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Silver Wheaton mining at Lusimin Operations in Mexico.

The unsold shares from Silver Wheaton Corp.'s billion-dollar financing are finally sitting in the hands of investors, but getting them there required the underwriters to endure substantial losses.

Earlier this month, the company, which specializes in buying royalty streams from miners, launched an $800-million (U.S.) share offering, worth roughly $1-billion (Canadian), to help finance the acquisition of a gold stream from Vale SA. The money was raised by way of a bought deal, in which a company issues equity to a syndicate of underwriters who then re-sell the shares.

Investors have been more than willing to help fund asset purchases over the past few months by buying shares in bought deals, such as Fairfax Financial Holdings Ltd.'s $650-million offering that was tied to its $1.88-billion (U.S.) acquisition of Brit PLC. For this reason, Silver Wheaton's underwriters hoped — perhaps justifiably — their deal would sell quickly, but it ran into trouble from the get-go.

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As soon as word got out that the deal was struggling, investors backed away, and multiple sources said the deal was likely only one-third sold. To get rid of the remaining shares, the investment banks re-priced the remaining stock this week at a substantial discount to the original offer price.

When the deal first launched, the shares were sold for $20.55 (U.S.) each. The 'clean-up' price, as it is known in the industry, was just $18.30 per share – an 11 per cent discount.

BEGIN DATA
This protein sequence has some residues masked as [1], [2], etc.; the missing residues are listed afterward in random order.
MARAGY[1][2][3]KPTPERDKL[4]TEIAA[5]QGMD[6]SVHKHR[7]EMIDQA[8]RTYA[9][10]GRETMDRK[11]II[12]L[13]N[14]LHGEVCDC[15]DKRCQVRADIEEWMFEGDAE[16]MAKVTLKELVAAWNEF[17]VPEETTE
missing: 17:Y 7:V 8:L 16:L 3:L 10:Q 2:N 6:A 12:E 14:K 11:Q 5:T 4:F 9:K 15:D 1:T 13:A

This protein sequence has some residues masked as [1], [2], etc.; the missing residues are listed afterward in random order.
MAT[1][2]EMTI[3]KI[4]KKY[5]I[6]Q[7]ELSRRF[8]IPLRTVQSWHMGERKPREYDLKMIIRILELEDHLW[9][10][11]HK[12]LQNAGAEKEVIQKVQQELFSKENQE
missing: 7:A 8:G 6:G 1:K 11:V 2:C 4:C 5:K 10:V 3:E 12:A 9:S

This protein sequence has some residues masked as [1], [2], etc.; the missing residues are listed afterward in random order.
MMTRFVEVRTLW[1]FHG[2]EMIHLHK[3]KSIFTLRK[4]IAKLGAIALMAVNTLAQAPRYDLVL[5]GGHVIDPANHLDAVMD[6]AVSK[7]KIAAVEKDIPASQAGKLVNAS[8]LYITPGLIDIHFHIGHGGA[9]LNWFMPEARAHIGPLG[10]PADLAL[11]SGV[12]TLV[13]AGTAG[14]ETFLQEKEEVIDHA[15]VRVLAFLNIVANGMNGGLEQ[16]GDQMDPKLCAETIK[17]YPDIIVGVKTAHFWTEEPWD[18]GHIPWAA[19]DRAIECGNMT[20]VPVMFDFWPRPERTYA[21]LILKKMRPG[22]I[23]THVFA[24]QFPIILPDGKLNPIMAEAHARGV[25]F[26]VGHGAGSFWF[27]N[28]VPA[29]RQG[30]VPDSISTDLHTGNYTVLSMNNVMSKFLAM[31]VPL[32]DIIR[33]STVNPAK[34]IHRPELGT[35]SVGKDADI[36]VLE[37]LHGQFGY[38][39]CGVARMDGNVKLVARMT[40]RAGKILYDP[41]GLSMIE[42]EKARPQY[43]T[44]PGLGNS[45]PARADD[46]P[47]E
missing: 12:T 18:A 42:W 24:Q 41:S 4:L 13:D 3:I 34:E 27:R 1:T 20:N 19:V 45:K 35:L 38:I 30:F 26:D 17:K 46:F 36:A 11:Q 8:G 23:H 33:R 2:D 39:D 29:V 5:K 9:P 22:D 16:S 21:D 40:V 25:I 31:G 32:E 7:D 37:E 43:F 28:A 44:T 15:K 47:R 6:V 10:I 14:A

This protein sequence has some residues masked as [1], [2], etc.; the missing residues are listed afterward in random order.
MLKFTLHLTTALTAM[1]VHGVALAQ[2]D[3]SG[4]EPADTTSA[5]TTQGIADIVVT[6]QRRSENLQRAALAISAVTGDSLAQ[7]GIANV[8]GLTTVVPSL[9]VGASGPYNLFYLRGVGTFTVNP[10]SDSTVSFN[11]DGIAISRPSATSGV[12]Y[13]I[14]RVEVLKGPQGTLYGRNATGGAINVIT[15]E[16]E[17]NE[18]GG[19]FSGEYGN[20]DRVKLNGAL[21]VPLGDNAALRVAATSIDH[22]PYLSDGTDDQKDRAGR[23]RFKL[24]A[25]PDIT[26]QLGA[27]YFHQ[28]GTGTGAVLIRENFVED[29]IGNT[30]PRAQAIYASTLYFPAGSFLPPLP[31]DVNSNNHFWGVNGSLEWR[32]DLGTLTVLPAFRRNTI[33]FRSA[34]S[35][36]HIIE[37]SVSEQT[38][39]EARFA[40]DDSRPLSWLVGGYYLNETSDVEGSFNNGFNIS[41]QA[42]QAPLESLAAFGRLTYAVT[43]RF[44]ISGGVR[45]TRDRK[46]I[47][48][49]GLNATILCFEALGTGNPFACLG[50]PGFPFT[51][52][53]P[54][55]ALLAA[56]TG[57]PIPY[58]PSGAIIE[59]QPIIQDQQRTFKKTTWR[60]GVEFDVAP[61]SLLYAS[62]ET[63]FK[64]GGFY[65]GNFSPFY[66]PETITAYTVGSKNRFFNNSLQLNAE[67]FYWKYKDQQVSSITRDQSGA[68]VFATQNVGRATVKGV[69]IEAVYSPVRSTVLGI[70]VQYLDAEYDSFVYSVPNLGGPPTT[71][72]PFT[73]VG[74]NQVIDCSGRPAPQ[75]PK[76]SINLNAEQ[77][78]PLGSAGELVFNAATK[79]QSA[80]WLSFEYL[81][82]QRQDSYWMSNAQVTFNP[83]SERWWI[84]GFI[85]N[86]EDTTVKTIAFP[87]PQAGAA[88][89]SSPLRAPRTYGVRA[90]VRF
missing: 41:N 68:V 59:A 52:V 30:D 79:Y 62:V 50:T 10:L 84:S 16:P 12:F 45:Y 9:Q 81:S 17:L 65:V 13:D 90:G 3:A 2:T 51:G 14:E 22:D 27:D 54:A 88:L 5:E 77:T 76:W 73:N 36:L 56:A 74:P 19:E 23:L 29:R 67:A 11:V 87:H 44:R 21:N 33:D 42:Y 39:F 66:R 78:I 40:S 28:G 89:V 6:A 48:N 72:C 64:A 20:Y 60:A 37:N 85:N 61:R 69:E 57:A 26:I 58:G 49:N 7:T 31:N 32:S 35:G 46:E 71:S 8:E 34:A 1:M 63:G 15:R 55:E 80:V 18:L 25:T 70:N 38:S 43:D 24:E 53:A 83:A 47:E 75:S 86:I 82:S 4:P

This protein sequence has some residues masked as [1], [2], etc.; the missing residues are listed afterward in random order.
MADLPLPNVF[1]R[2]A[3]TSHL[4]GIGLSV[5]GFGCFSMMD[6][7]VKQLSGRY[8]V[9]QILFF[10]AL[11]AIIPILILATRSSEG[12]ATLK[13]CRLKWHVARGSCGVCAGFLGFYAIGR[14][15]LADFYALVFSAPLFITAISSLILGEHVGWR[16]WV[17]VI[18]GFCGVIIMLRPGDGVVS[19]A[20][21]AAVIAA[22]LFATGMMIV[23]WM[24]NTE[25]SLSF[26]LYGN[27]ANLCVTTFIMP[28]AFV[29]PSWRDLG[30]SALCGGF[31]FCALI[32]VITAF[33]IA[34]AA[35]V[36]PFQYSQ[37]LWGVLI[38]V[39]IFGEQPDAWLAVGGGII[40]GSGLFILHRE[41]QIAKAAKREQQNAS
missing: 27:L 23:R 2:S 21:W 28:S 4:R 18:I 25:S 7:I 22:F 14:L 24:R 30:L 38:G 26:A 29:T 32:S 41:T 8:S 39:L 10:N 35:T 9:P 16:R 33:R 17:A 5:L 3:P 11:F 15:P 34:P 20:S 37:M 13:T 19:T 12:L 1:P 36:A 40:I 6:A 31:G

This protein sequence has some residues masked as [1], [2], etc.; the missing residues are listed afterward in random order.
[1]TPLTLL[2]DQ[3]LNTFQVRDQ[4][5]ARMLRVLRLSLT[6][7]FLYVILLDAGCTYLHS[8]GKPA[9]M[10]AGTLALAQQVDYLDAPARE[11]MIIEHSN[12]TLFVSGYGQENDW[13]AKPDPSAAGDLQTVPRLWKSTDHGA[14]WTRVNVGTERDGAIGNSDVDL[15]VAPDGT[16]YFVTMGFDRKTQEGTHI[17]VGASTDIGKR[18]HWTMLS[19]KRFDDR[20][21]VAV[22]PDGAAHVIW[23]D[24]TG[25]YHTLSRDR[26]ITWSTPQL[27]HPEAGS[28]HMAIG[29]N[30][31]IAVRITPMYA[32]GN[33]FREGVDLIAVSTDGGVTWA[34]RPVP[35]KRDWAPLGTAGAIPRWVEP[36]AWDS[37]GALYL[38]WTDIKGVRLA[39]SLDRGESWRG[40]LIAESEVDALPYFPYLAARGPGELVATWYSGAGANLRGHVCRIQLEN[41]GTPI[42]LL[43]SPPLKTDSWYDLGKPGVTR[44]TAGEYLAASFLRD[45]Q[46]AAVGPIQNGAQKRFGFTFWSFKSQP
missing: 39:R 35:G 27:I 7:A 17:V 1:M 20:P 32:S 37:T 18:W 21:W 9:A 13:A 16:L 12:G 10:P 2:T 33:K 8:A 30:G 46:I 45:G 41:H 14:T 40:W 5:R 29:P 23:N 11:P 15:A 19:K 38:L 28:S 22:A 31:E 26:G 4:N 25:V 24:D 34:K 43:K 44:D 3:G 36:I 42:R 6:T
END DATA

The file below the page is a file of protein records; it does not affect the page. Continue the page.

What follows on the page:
Multiple syndicate members say they lost money on the deal, and estimates peg the losses of Scotia Capital Inc. – which served as the lead underwriter – between $5-million (Canadian) and $10-million. The investment bank could not be reached for comment.

The deal came with a 3.75 per cent commission for the underwriters, meaning $30-million (U.S.) in fees were originally up for grabs. However, because the clean-up price was so low relative to the first offer price, these fees have since been eaten up – and then some.

To a few investment bankers, it's somewhat puzzling that the deal didn't sell. A number of other bought deals launched over the past few weeks seemed riskier, particularly those for energy companies that are subject to wildly volatile oil and gas prices. Silver Wheaton's financing, meanwhile, had a rational use of proceeds – to fund an acquisition.

However, people familiar with the deal noted the initial sale price didn't offer enough of a discount – just 3 per cent. (Bought deals are typically sold at discount prices to lure new investors.)

There also were fears among investors that the returns Silver Wheaton will receive on the new stream aren't that high. If so, it could mean the company will have trouble acquiring profitable streams in the future.

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It is easy to single this deal out and highlight how much it hurts the underwriters. Though it stings, there have already been a number of large offerings this year that have delivered large fees to Bay Street investment banks and legal advisers. Examples includes Bombardier Inc.'s nearly $1-billion share sale and Encana Corp.'s $1.25-billion stock offering.

Still, this experience serves as a reminder that underwriters must be careful when handling resource deals. After deals such as Baytex Energy Corp.'s recent $500-million share sale saw heavy demand, prompting the company to increase the size by $50-million, a sense of invincibility can take hold. Consider the Silver Wheaton trauma as a speed bump of sorts.

It also highlights the persistent risks when selling mining stocks. Big energy share offerings have mostly fared well this year, but a number of their mining equivalents have suffered since the metals rout started in 2011, including large deals by Barrick Gold Corp., Franco-Nevada Corp. and now Silver Wheaton.

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